The Beauty Elixir from the Sea
Aphrodite, born of the sea, owes her beauty to seaweeds. Should you add this abundant sea vegetable to your beauty routine?
Seaweeds, although referred to as 'weeds' are actually sea vegetables rich in vitamins, minerals, phytochemicals, and other compounds that benefit our physical health-inside and out. Throughout history, and in cultures around the world, seaweeds have been used as food, medicine, and in cosmetic and body treatments.
According to naturopath Linda Rector-Page, author of the twenty-year-old reference book Healthy Healing, sea greens are some of the most nutritionally dense foods on the planet. In addition to their detoxifying attributes, seaweeds have important antioxidant and cell protective qualities; they can also strengthen bones, support weight management, deter cellulite build-up, soften the skin, help heal scars, and promote thyroid health and balance.
Research studies utilizing different types of seaweed suggest that these vegetables may be significant contributors to lower breast cancer rates among Asian women. Eating seaweeds has also been shown to regulate menstrual cycles, protect against viral infections, and provide a source of antioxidants. Seaweeds are shown to have anti-cancer properties and the gel made from kelp has even been shown to have soothing, anti-ulcer effects and heal damaged skin. Seaweeds are rich in vitamins A, C, E as well as antioxidant polyphenols.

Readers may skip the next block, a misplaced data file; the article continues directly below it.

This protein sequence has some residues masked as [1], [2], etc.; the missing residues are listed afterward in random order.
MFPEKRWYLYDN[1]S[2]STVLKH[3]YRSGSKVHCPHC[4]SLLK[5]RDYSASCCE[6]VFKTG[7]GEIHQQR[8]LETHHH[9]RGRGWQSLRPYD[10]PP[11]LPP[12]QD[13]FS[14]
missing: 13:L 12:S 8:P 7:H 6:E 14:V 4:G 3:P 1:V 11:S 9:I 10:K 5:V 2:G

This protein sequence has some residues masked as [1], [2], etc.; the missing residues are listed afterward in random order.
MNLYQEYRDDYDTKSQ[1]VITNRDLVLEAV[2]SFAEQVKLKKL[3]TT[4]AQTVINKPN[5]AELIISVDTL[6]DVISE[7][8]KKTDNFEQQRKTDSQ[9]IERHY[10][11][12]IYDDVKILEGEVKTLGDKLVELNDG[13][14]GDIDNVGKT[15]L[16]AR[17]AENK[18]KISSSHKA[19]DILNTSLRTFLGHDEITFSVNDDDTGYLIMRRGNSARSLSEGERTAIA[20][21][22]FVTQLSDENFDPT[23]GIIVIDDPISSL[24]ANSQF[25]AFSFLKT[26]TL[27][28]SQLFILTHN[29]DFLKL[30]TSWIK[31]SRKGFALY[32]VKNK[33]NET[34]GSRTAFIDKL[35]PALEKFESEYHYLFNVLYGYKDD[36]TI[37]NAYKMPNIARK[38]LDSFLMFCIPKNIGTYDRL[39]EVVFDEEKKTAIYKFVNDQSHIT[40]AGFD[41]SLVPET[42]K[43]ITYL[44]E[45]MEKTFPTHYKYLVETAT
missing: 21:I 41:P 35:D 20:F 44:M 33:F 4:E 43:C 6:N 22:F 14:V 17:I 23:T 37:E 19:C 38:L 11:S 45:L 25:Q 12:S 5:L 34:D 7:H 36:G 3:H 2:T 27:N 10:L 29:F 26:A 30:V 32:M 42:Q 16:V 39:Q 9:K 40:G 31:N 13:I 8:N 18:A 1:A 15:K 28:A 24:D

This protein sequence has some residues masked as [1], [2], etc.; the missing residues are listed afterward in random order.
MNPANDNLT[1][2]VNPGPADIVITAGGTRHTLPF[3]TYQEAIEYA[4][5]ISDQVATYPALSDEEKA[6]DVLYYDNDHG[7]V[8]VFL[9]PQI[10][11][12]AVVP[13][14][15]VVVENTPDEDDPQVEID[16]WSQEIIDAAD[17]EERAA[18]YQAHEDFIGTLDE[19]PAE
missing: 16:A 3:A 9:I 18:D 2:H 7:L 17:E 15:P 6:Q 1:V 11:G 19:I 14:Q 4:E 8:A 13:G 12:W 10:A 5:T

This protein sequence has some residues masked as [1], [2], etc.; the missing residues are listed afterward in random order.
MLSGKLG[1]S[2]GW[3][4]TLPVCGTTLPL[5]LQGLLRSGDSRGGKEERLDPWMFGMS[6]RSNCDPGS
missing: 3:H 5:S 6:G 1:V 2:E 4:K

Grouped by color, brown algaes include kelp, kombu, and nori. They are rematerializing, detoxifying, and help reduce cellulite. Green algaes, like wakame that are rich in vitamin C and other antioxidants, assist in stimulating collagen synthesis. Spirulina and other blue-green algaes contain concentrated amino acids and stimulate cellular metabolism. Red algaes soothe sensitive skin, and white algaes are detoxifying and soothing.
We may think of seaweeds as being salty, but that salty taste is not solely derived from salt (sodium and chloride), a sea of other vital minerals, including iodine, calcium, magnesium, potassium, phosphorous, iron, zinc, and selenium, also influence their taste. Seaweeds contain the concentrated balance of minerals found in seawater, which is similar to the balance found in our own body's plasma and blood. Seaweeds therefore nourish and remineralize the body.
Kat James, holistic beauty and health expert, and author of the annually updated classic The Truth About Beauty, raves about the beneficial properties of seaweeds. James says they â€œare one of the most important ingredients in skincare because of their ability (depending on concentration and the type of seaweed) to stimulate circulation, detoxification, and even collagen production, while at the same time giving an immediate plump softness to the skin without the irritation and potential harm of daily alpha-hydroxy acid use.
Due to this wide range of benefits provided by seaweeds, whole or extracted components of the plants are used in beauty care products and spa treatments from wraps and bath salts to exfoliants, masks, and lotions. When absorbed by the skin, seaweeds promote detoxification and nourish the body.
At ocean-side spas, seaweed treatments attract those seeking to draw toxins from the body. Visitors flock from all over the world to visit California's famous 'grotto at Corona' Glen Ivy Spa and Hot Springs, and coat their skin with a luxurious mask made of a mixture of aloe and seaweed used in an underground hydrating cave-like chamber.
Between spa visits, bathing in seaweeds is detoxifying, nourishing, and rejuvenating. Barbara Stephens-Lewellan, who gathers seaweeds from a pristine stretch of northern California coast for the Mendocino Sea Vegetable Company, prepares seaweeds especially for bathing by soaking them in infusions of sea salt and lavender.